People undergoing chemotherapy treatment for cancer often experience hair loss.

Chemotherapy hair loss occurs because the powerful chemotherapy drugs target the rapidly growing cancer cells. Unfortunately, the drugs also attack other rapidly growing cells in your body — including those in your hair roots.

Hair usually begins falling out one to three weeks after you start treatment. It could fall out very quickly in clumps or gradually. You'll likely notice accumulations of loose hair on your pillow, in your hairbrush or comb, or in your sink or shower drain. Your scalp may feel tender.

Chemotherapy may cause hair loss all over your body — not just on your scalp. Sometimes your eyelash, eyebrow, armpit, pubic and other body hair also falls out.

Your hair loss will continue throughout your treatment and up to a few weeks afterward. Whether your hair thins or you become completely bald will depend on your treatment.

It may take several weeks after treatment for your hair to recover and begin growing again. You can expect to regrow your hair three to 10 months after your treatment ends.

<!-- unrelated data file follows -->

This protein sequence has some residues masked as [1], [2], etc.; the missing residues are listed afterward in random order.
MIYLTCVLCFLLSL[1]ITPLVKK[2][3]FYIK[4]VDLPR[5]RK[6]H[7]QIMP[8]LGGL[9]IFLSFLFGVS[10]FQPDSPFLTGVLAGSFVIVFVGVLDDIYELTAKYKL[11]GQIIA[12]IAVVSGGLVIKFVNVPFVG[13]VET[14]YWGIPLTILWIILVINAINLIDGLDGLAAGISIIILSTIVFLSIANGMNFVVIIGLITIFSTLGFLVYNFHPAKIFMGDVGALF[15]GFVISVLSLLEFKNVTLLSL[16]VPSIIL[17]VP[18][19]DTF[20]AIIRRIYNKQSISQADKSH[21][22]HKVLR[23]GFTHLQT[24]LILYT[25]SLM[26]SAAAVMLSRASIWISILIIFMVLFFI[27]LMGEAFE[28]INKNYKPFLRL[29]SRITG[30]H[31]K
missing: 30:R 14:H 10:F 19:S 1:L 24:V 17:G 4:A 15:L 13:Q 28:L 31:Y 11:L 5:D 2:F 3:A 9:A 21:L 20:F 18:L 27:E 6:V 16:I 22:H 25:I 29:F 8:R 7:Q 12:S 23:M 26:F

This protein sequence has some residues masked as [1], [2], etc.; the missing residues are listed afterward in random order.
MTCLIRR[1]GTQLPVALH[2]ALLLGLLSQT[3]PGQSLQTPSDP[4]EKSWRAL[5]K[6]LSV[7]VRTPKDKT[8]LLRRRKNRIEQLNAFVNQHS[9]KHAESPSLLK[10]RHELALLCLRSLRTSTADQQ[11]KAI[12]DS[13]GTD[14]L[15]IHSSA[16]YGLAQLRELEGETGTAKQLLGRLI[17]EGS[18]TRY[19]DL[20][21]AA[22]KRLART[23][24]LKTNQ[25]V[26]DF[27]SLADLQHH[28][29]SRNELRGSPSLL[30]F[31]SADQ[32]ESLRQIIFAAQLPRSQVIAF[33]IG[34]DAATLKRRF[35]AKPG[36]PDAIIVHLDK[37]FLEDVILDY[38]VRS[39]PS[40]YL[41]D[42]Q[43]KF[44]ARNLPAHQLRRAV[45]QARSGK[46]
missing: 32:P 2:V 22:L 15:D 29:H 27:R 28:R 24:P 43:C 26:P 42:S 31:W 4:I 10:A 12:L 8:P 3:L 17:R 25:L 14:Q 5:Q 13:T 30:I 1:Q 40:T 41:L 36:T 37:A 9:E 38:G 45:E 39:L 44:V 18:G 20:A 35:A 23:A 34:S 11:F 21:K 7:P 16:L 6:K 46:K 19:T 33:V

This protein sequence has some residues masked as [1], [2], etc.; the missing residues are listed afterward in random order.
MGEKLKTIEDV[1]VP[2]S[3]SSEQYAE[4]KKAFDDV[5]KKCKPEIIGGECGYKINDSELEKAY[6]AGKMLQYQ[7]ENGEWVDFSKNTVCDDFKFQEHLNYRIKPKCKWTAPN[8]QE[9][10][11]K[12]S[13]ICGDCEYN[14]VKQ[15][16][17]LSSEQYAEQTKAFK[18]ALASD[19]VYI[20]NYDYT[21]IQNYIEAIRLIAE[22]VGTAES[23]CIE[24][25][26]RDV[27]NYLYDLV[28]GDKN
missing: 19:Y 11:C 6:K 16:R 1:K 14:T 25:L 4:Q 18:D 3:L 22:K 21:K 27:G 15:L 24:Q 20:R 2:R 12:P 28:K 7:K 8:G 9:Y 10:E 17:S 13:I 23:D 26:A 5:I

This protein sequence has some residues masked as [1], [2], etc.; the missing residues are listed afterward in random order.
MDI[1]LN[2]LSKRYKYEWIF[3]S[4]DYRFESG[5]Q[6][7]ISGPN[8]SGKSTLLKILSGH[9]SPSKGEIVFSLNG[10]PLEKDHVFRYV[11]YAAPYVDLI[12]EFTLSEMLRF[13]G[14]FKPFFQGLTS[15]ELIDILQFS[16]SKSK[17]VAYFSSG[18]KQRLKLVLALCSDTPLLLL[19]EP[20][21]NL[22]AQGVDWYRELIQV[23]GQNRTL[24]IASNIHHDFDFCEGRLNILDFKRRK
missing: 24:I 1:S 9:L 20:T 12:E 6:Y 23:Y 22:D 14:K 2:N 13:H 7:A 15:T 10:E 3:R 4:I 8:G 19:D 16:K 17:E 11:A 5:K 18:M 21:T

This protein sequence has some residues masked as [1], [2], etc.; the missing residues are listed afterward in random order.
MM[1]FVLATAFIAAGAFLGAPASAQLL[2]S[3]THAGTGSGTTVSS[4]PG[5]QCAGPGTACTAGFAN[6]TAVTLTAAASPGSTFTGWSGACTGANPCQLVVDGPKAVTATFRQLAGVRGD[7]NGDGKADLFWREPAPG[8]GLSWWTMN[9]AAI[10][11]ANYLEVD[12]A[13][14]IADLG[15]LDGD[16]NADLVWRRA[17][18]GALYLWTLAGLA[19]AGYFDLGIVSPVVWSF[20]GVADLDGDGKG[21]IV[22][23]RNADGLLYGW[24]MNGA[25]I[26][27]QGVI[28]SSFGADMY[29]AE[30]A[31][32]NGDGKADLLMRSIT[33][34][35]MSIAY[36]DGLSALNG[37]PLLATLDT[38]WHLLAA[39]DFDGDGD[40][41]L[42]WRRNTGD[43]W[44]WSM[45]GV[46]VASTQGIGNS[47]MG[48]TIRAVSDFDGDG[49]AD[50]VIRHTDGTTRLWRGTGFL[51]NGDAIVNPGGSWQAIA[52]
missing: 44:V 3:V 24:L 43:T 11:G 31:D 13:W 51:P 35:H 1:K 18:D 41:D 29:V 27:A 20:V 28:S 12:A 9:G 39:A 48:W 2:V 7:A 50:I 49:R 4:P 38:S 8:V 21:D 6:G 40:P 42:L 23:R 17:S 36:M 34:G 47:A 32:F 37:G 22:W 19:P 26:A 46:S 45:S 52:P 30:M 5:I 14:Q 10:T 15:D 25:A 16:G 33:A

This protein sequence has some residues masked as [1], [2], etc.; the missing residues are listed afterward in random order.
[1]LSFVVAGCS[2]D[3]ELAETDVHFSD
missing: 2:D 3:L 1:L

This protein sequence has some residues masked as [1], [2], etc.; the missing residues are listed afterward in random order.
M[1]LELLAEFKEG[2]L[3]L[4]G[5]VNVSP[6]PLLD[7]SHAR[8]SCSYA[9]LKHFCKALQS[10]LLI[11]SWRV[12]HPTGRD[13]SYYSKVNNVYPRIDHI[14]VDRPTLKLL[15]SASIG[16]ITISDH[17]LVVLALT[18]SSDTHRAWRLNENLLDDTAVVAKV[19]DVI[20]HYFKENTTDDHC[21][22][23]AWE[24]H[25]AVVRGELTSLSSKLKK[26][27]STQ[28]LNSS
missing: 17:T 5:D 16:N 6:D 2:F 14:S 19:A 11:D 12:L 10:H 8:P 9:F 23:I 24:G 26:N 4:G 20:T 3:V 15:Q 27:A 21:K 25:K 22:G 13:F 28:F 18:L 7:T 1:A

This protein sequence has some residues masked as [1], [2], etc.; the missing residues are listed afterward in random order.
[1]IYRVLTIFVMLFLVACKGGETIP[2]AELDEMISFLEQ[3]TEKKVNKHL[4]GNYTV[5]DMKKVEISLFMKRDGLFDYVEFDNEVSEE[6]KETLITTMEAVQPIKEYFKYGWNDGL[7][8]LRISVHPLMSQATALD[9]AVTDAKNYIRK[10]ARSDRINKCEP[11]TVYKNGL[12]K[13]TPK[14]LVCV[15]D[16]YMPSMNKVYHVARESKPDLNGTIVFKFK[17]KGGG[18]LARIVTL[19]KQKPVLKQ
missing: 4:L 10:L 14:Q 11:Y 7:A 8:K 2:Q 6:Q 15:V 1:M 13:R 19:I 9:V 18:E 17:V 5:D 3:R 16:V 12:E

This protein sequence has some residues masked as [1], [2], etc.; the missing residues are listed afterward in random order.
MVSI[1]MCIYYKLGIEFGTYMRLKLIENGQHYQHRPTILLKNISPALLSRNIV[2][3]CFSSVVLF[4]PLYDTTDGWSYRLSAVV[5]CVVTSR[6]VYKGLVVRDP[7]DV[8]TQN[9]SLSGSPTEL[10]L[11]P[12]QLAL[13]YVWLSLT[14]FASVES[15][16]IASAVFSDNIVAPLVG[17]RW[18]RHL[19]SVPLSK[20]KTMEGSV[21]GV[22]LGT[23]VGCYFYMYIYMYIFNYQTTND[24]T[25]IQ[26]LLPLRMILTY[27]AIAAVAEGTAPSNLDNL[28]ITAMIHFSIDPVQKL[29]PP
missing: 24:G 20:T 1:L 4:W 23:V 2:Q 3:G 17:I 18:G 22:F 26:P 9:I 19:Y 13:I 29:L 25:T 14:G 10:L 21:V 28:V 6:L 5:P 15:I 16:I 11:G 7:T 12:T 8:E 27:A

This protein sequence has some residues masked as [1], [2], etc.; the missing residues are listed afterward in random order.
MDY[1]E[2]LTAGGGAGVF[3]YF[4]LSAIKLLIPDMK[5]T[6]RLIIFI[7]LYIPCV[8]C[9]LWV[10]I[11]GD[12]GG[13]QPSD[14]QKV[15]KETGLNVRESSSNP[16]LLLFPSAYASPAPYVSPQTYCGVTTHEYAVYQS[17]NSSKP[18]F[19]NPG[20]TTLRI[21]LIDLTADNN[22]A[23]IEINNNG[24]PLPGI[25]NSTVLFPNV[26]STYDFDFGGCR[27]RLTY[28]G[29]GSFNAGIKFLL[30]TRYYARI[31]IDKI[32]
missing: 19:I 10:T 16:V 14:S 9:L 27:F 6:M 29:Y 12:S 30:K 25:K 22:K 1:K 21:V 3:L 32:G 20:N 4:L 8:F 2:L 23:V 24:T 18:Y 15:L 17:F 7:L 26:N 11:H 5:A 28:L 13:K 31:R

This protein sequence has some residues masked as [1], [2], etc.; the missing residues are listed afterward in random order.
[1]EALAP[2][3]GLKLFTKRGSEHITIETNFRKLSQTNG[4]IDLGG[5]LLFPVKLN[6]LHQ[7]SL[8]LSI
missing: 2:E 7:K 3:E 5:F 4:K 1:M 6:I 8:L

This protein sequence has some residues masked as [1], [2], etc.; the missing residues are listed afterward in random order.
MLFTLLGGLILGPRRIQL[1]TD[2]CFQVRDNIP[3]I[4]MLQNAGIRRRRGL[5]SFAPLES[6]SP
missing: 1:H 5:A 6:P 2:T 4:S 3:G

When your hair starts to grow back, it will probably be slightly different from the hair you lost. But the difference is usually temporary. Your new hair might have a different texture or color. It might be curlier than it was before, or it could be gray until the cells that control the pigment in your hair begin functioning again.

Your doctor can give you an idea what to expect based on the drugs you'll take during chemotherapy and the dosages you'll receive. Certain drugs are more likely to cause hair loss, and some chemotherapy drugs don't cause hair loss. Ask your doctor what to expect so you can plan ahead for your needs during treatment.

Apr. 22, 2014